And yes, the "seat-belt mentality" is a dead giveaway (I have noticed this as well, with some people even trying to convince me not to use it decades back!), and more recently "texting while driving" (fast, on one-lane county roads). Funny enough, some of these people respect the same rules in the west that they ignore at home (shows their mentality).


            Foreign people and friends tell me they like Romania. While I can agree with them when it comes to nature, some cities, local food and wine, and even some people, I find more and more Romania, as a country construct, to be toxic. We are celebrating 100 years from the union of Transylvania with the kingdom of Romania (so modern Romanian) and I realize that most of the time the state did not work in a normal way (and I would be OK with its dissolution inside the EU, as long as the Romanian people can be protected -- this realization makes me sad, as I think I'm giving up on this country).

            Oh well, the EU will get an influx of the best and brightest... US/NATO gets a place for a military base... but I don't see any contributions natively made in that country (to science and philosophy, or to art) to ever matter.


            P.S. I just saw Oscar Wilde's "An Ideal Husband" for the first time. Basically, and spoilers for this 100 years old play , the corruption acts done by the protagonist in his youth should be forgotten (because we, the audience, are supposed to like him? no other reason is actually given) and we should even accept (or even support) his reward to a cabinet position, rather than just a quite exit from the politic scene, for managing to avoid a public scandal regarding this past. This effective amnesty for corruption hit home really bad, and I left the theater disgusted.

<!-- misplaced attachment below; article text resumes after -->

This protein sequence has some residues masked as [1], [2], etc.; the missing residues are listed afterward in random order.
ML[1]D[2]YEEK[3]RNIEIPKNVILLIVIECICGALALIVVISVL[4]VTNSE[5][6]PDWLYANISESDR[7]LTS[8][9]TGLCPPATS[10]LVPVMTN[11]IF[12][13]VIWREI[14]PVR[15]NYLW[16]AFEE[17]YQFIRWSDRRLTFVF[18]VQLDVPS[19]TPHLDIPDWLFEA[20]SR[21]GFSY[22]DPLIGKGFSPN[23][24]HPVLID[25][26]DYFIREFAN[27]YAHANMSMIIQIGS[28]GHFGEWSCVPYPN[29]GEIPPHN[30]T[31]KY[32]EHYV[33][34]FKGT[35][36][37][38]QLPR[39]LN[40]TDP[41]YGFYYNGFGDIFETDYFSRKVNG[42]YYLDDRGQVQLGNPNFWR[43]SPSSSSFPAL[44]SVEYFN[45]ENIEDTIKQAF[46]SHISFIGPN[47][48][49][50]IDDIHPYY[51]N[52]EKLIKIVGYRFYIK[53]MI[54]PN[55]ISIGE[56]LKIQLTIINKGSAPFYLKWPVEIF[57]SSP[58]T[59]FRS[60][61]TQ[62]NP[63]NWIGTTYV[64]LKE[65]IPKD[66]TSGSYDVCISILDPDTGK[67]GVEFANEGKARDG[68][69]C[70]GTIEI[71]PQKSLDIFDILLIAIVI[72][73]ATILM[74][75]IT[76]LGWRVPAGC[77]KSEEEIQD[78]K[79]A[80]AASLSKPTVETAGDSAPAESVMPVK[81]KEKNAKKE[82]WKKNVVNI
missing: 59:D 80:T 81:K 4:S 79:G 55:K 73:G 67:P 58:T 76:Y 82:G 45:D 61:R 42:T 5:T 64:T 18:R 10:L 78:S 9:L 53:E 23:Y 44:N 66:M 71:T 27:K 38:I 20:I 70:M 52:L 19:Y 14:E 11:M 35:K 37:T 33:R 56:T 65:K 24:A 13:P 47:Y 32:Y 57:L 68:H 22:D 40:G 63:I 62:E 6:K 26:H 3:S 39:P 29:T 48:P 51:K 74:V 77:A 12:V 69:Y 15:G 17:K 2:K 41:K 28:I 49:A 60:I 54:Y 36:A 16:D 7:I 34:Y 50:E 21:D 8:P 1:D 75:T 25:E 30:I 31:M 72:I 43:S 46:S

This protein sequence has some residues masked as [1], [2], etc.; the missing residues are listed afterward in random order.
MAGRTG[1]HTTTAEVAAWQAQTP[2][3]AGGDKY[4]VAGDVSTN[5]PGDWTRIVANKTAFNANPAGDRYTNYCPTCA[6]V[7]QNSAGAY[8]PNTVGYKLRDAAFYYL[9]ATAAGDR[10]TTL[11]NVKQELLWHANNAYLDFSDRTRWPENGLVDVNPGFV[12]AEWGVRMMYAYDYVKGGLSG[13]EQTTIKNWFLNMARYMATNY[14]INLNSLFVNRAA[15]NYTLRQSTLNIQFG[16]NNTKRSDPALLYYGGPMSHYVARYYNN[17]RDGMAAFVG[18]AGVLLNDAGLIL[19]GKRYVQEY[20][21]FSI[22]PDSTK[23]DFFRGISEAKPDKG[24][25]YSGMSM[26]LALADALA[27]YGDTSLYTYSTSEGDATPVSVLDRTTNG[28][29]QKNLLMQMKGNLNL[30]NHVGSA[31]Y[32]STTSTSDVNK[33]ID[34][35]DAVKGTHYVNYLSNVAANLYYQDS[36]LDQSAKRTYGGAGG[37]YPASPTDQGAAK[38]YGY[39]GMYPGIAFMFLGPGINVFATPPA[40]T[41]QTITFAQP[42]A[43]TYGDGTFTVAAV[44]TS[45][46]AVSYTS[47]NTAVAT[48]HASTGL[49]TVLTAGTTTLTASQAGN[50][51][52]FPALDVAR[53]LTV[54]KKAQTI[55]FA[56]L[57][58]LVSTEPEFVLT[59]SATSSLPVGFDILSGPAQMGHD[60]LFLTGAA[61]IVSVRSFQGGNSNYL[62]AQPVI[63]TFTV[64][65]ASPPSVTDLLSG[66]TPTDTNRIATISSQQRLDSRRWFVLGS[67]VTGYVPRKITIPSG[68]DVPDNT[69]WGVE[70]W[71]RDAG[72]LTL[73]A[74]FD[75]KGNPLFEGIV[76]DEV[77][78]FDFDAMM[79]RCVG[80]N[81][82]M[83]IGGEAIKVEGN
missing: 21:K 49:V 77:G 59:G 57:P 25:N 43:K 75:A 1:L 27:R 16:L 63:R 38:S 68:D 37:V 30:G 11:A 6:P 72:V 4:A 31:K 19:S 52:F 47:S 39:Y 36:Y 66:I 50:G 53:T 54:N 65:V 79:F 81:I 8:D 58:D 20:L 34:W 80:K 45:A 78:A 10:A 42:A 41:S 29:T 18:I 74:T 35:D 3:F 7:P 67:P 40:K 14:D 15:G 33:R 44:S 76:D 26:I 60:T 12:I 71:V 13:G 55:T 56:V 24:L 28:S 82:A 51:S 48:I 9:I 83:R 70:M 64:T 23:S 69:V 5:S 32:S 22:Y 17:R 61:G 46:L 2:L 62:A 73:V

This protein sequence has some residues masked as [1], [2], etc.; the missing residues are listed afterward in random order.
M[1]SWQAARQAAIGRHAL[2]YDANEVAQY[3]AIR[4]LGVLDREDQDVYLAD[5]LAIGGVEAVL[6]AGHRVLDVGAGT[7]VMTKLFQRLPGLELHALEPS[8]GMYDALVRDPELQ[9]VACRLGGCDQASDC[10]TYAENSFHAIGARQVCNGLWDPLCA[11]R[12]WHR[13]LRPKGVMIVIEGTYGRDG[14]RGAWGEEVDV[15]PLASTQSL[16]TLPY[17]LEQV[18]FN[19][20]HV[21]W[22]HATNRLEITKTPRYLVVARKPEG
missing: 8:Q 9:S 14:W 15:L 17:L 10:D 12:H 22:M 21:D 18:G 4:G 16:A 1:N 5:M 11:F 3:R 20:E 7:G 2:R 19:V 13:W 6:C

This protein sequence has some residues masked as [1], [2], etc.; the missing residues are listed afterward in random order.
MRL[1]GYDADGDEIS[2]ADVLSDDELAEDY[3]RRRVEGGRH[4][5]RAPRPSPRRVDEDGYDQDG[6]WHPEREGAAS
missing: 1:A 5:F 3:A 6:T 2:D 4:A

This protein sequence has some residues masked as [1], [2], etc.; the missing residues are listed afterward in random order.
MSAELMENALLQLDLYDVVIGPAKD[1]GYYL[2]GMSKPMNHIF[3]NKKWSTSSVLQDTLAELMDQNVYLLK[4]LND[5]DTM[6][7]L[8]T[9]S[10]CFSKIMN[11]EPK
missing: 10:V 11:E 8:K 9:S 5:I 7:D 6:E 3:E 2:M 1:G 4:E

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            • #7
              Originally posted by Connaught Ranger View Post
              Radu Mazare - Mazare, a former mayor of the Black Sea port of Constanta, was http://www.mediafax.ro/social/radu-mazare-condamnat-la-sase-ani-si-sase-luni-de-inchisoare-reactia-fostului-edil-aflat-in-madagascar-dupa-aflarea-sentintei-17218408"]sentenced to six years and six months in jail[/URL] for abuse of office.

              Elena Udrea, ex-minister and candidate in Romania’s last presidential election. Eager to rebuild her life thousands of kilometres away from home, Udrea fled to Costa Rica earlier this year.

              Sebastian Ghita, a former MP and businessman, has been fighting extradition from Serbia for a year and a half.


              http://www.euronews.com/2018/05/29/t...ylum-in-africa
              So what African country did you mean?

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              • #8
                Originally posted by Musashi View Post

                So what African country did you mean?
                Radu Mazare fled to Madagascar.

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                • #9
                  Originally posted by BogT View Post

                  Radu Mazare fled to Madagascar.
                  Sounds very desperate.

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                  • #10
                    Originally posted by Musashi View Post
                    Sounds very desperate.
                    Depends on size of "swiss bank account".

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                    • #11
                      Originally posted by Asheren View Post

                      Depends on size of "swiss bank account".

                      One estimate is 114 Million Euro.